The tough collection regime for royalties of GM products challenges the farmers’ right of seed saving as the royalty is collected in the form of ‘technology fee’ paid at the time when the seed is purchased. Farmers are made to sign an agreement which states that they can’t save any GM seed from their harvest for replanting.
Profound environmental impact has also been reported in countries like Argentina where an increase in soy production led to a decline in soil fertility and soil erosion. It has been predicted that the soil will become infertile in fifty years if this were to continue.
In a country like India, known to be primarily an agricultural economy, with a large number of farmers who are largely poor and uneducated, the entry of Monsanto changed the business market for cotton farmers in India. Contrary to the rosy promises made my Monsanto in the beginning, the consequences have been outrageous. The farmers have suffered a lot since the expensive seeds did not reap great harvests and led to indebtedness.
Vandana Shiva, an environmental activist and eco-feminist, explains how companies like Monsanto have turned farmers’ self-reliance regarding seeds into a dependency on purchasing seeds. Initially, the farmers are lured by the scientific advice of ‘seed replacement’ given by Monsanto who are even paid for giving up their seeds. However, the farmers ultimately fall into the trap of depending only on the seeds offered by Monsanto since there are no other alternatives since all other farmers in the neighbourhood are trapped in the same situation as well.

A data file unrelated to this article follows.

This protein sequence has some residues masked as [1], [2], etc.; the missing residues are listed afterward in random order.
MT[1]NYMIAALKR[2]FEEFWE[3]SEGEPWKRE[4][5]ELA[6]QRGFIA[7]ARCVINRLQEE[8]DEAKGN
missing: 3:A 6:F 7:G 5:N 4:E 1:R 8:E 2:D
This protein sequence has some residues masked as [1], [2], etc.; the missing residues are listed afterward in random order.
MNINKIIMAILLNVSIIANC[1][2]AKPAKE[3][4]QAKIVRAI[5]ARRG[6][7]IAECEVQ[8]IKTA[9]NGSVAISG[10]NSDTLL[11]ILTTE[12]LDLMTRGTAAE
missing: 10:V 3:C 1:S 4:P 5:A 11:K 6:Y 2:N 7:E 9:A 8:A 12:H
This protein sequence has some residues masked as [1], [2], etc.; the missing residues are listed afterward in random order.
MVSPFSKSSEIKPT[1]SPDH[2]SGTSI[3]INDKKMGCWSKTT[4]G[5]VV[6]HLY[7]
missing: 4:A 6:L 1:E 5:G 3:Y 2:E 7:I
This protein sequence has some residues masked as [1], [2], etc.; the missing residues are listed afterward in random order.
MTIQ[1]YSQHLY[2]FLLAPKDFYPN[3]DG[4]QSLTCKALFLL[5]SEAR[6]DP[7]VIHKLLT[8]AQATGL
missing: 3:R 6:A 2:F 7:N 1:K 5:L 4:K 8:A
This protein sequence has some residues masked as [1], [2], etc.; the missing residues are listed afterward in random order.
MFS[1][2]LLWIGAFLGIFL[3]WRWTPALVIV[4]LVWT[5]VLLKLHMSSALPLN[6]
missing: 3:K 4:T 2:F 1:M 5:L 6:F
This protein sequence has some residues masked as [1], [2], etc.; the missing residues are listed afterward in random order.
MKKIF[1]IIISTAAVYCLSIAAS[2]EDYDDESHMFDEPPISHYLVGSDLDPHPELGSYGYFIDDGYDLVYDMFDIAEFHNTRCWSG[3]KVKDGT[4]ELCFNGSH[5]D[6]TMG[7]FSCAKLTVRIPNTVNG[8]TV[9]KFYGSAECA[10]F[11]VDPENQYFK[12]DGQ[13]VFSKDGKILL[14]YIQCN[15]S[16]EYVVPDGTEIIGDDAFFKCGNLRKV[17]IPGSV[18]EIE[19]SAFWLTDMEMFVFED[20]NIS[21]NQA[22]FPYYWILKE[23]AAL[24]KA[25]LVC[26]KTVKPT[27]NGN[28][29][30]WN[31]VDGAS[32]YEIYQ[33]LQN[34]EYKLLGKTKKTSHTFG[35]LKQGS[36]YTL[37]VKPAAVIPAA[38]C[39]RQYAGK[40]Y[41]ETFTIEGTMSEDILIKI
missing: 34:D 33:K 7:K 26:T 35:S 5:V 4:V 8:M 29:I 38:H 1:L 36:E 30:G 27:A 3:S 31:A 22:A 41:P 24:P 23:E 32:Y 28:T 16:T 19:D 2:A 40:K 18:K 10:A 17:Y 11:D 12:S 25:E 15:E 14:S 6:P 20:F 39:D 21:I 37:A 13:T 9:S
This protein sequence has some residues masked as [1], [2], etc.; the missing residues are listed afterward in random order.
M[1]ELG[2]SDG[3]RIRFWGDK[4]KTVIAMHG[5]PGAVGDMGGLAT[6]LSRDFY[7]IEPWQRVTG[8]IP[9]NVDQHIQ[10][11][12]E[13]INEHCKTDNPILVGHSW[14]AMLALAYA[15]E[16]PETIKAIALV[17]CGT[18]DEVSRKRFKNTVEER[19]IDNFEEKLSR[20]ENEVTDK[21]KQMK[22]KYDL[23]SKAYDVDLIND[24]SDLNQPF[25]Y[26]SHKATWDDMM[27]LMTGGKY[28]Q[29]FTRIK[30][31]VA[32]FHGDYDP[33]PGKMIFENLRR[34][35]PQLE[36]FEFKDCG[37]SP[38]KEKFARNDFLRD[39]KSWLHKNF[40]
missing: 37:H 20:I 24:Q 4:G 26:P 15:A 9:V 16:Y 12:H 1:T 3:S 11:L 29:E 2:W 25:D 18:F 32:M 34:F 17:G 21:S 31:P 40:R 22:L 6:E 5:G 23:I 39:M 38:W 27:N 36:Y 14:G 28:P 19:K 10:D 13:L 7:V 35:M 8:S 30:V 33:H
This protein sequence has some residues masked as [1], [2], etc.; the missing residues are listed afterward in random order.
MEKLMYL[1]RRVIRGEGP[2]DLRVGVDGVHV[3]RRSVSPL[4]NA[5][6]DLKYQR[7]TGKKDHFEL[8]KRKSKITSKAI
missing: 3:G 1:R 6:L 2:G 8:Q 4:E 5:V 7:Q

Apart from these, use of chemical pesticides, which weren’t required earlier, is also a problem now. Moreover, unfair U.S. subsidies for American cotton farmers further affect global prices. Local money lenders often cheat farmers for their own profit and free-market policies affect the cost of production regularly because of volatile global prices.
Having observed the historical impacts of Monsanto in India, the recent deal seems a threat to the future of farmers and the country. Large corporate interests may lead to the patenting, genetic engineering and mass marketing of all essential products in our country. The exercise of influence by Monsanto and other biotechnical companies has been so immense that they lead to the ushering in of poorly tested and potentially hazardous products through weak approval processes.
The issue of the loss of traditional methods of farming is of concern since most Indian farmers are poor and uneducated. Initially, there were incidents of farmers being unaware of the extra water requirement of GM seeds, which was much higher than that for traditional seeds. It devastated their harvest. Such issues need to be addressed before expanding the base of GM seeds in India. Moreover, in a country like ours where agriculture still largely depends on rainfall, rather than irrigation, and other traditional methods, the real question is: Are we ready for such a deal or has corporate power influenced our decision so much that, despite the scandalous history, the deal is being made?